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How We Rate Beer - Better Beer Authority

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Published on Feb 16, 2011

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James Knott takes a second to explain the methods and philosophy behind the BBA rating scale. We are often told that are ratings are too low, but they were written that way on purpose. This is a rare look into the mind of the Better Beer Authority.

Partial Transcript: "Hi. I'm James Knott and this is the Better Beer Authority. I just wanted to take a few minutes to talk about the BBA rating scale. On several occasions we've had people question are ratings -- thinking that they are too low.

Near the beginning of the show, I wrote out a rating scale to give the numbers some actual meaning. It's based on the idea that a truly good beer would inspire you to seek it out again, recommend it to your friends and, importantly, fork over your hard-earned dollars for another sip.

The guys on the show take this very seriously. They usually read the rating scale each show before they decide on their rating. I've only asked that they be honest with their opinion as to how the beer fits onto the scale for them and to not feel peer pressure to conform to what other craft beer enthusiasts feel about the beers we are rating.

I purposely wrote the ratings so that they would come out a little lower, so that when we did have a 9 or 10, then you knew we considered it to be a truly exceptional beer. Even though we tasted tons of high-end beers in 2010, our average rating was 6.8 for the year. Our highest overall was 9.0 and our lowest was 3.0.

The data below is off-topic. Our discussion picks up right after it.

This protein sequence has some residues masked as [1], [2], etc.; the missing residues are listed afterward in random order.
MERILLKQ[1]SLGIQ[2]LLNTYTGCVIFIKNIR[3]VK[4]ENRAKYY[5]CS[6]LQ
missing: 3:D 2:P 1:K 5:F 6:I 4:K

Our ratings are highly subjective. We aren't rating by style. We aren't BJCP beer judges. We are average guys with average beer backgrounds. We focus on our personal opinions. When we give a beer an average rating, we aren't necessarily saying that it's poorly made or has bad ingredients. We are just saying that it doesn't inspire us personally.

Part of our theory, is that if you seem to agree with a certain panelist over-and-over again on beers that you've tried, then there is a good chance that you can trust their recommendations on beers that you haven't had yet. Further, if all three panelist give a high rating -- I'd say an 8 or higher, then you can assume we've found a beer that has broad appeal.

While the show, focuses more on taste than cost, cost can also be a factor. Brewing beer is a business and if you aren't willing to shell out real dollars for a beer, then maybe the brewer has missed on his combination of recipe and price. If our panelists give a high rating, then it is expected that they would be willing to shell out their own money to buy the beer in the future. "

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